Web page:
Brihadashva, Bṛhadaśva: 7 definitions
Brihadashva means something in Hinduism, Sanskrit. If you want to know the exact meaning, history, etymology or English translation of this term then check out the descriptions on this page. Add your comment or reference to a book if you want to contribute to this summary article.
The Sanskrit term Bṛhadaśva can be transliterated into English as Brhadasva or Brihadashva, using the IAST transliteration scheme (?).
Purana and Itihasa (epic history)
1) Bṛhadaśva (बृहदश्व):—Son of Śrāvasta (son of Yuvanāśva, who was the son of Candra, who was the son of Viśvagandhi). He had a son named Kuvalayāśva. (see Bhāgavata Purāṇa 9.6.21)
2) Bṛhadaśva (बृहदश्व):—Son of Sahadeva (son of Divāka). He will be born in the future and become a great hero and a king. He will have a son called Bhānumān. (see Bhāgavata Purāṇa 9.12.11)Source: archive.org: Puranic Encyclopedia
1) Bṛhadaśva (बृहदश्व).—An ancient hermit. He had much respect for Dharmaputra. It is stated in the Mahābhārata, Vana Parva, Chapter 52, that Bṛhadaśva went to the forest Kāmyaka with Dharmaputra. Bṛhadaśva narrated the story 'Nalopākhyāna' to Dharmaputra in order to divert his mind from the thought of the loss of his kingdom. When he had finished the story he taught Dharmaputra, the two important spells, Akṣahṛdaya and Aśvaśiras.
2) Bṛhadaśva (बृहदश्व).—A king of the Ikṣvāku dynasty. His father was Śrāvasta. The King Kuvalayāśva was the son of Bṛhada va. (Mahābhārata Vana Parva, Chapter 122, Stanza 7).Source: Cologne Digital Sanskrit Dictionaries: The Purana Index
1a) Bṛhadaśva (बृहदश्व).—The son of Śāva (Śāvasta, Viṣṇu-purāṇa Śrā(Kuvalāśva, Brahmāṇḍa-purāṇa, Kuvalāśvadhundhumāra, Vāyu-purāṇa). After consecrating his son, retired to the forest; the sage Uttanga wanted him to kill the Rākṣasa Dhundhu hiding under the sea and disturbing the peace. As he had laid down his arms, he got his son to do it; father of 21000 sons;1 a Rājaṛṣi.2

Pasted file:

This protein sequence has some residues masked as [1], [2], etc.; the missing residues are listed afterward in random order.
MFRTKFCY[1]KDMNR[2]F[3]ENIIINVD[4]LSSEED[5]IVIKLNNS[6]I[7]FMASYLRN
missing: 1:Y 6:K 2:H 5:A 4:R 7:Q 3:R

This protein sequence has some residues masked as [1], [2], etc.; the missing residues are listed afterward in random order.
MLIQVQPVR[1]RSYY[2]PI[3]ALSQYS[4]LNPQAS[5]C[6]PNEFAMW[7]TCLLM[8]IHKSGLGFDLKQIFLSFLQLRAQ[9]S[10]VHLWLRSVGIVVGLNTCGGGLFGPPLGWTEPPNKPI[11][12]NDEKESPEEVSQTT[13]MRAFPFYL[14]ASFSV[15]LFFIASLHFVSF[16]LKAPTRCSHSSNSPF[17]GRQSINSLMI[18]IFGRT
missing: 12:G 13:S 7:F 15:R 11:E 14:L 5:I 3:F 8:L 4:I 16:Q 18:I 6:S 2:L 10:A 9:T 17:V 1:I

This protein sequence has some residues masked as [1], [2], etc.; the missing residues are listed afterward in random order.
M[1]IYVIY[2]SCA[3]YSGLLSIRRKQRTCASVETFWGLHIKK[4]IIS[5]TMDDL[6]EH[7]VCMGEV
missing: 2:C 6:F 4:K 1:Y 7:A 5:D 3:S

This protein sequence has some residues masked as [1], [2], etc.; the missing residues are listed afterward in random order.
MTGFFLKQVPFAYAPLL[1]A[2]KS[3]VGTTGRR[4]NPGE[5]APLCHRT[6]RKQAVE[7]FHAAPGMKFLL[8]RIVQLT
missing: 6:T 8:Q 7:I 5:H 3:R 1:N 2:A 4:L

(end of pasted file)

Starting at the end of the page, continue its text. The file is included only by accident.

- 1) Bhāgavata-purāṇa IX. 6. 21; Brahmāṇḍa-purāṇa III. 63. 28; Matsya-purāṇa 12. 31. Vāyu-purāṇa 88. 27-30; Viṣṇu-purāṇa IV. 2. 38-9.
- 2) Vāyu-purāṇa 88. 33-47.
1b) The son of Sahadeva and father of Bhānumat (Bhānuratha, Viṣṇu-purāṇa);1 called on the dying Bhīṣma.2
1c) Ruled for seven years; with him were nine kings who ruled for 137 years; the Śungas followed them,*
- * Vāyu-purāṇa 99. 335.
1d) Ṛṣis; not to marry with Angiras, etc.*
- * Matsya-purāṇa 196. 34.
The Purana (पुराण, purāṇas) refers to Sanskrit literature preserving ancient India’s vast cultural history, including historical legends, religious ceremonies, various arts and sciences. The eighteen mahapuranas total over 400,000 shlokas (metrical couplets) and date to at least several centuries BCE.
Languages of India and abroad
Bṛhadaśva (बृहदश्व).—[masculine] a man’s name.Source: Cologne Digital Sanskrit Dictionaries: Monier-Williams Sanskrit-English Dictionary
1) Bṛhadaśva (बृहदश्व):—[=bṛhad-aśva] [from bṛhad > bṛṃh] m. Name of a Gandharva, [Catalogue(s)]
2) [v.s. ...] of various men, [Mahābhārata; Rāmāyaṇa; Harivaṃśa; Purāṇa]
[Sanskrit to German]
Sanskrit, also spelled संस्कृतम् (saṃskṛtam), is an ancient language of India commonly seen as the grandmother of the Indo-European language family (even English!). Closely allied with Prakrit and Pali, Sanskrit is more exhaustive in both grammar and terms and has the most extensive collection of literature in the world, greatly surpassing its sister-languages Greek and Latin.
See also (Relevant definitions)
Partial matches: Brihad, Ashva.
Full-text (+15): Bhanuratha, Kuvalayashva, Dhundhumara, Bhanuman, Kapilashva, Shavasta, Bhadrashva, Dridhashva, Savanta, Shravasta, Shava, Pratikashva, Dhruvashva, Shunga, Dandakya, Kapateshvara, Uttanka, Bhuteshvara, Ashramasvami, Barhanashva.
Search found 10 books and stories containing Brihadashva, Bṛhadaśva, Brhadasva, Brihad-ashva, Bṛhad-aśva, Brhad-asva; (plurals include: Brihadashvas, Bṛhadaśvas, Brhadasvas, ashvas, aśvas, asvas). You can also click to the full overview containing English textual excerpts. Below are direct links for the most relevant articles:
The Nilamata Purana (by Dr. Ved Kumari)
The Skanda Purana (by G. V. Tagare)
Chapter 105 - Removal of the Rākṣasa Liṅgas < [Section 1 - Tīrtha-māhātmya]
Chapter 38 - Greatness of Dhundhumāreśvara (Dhundhumāra-īśvara) < [Section 1 - Tīrtha-māhātmya]
Chapter 33 - The Greatness of Śivarātri Vrata < [Section 1 - Kedāra-khaṇḍa]
The Bhagavata Purana (by G. V. Tagare)
Chapter 12 - The Description of Ikṣvāku’s Race (concluded) < [Book 9 - Ninth Skandha]
Chapter 6 - History of Ikṣvāku’s Posterity < [Book 9 - Ninth Skandha]
Chapter 9 - Yudhiṣṭhira’s Acquisition of Kingdom < [Book 1 - First Skandha]
The Shiva Purana (by J. L. Shastri)
Chapter 9 - Śiva’s incarnations as Yogācāryas < [Section 7.2 - Vāyavīya-saṃhitā (2)]
Chapter 39 - Kings of the solar race (sūryavaṃśa) < [Section 5 - Umā-Saṃhitā]
Chapter 37 - The race of Manu < [Section 5 - Umā-Saṃhitā]
Puranic encyclopaedia (by Vettam Mani)
The Agni Purana (by N. Gangadharan)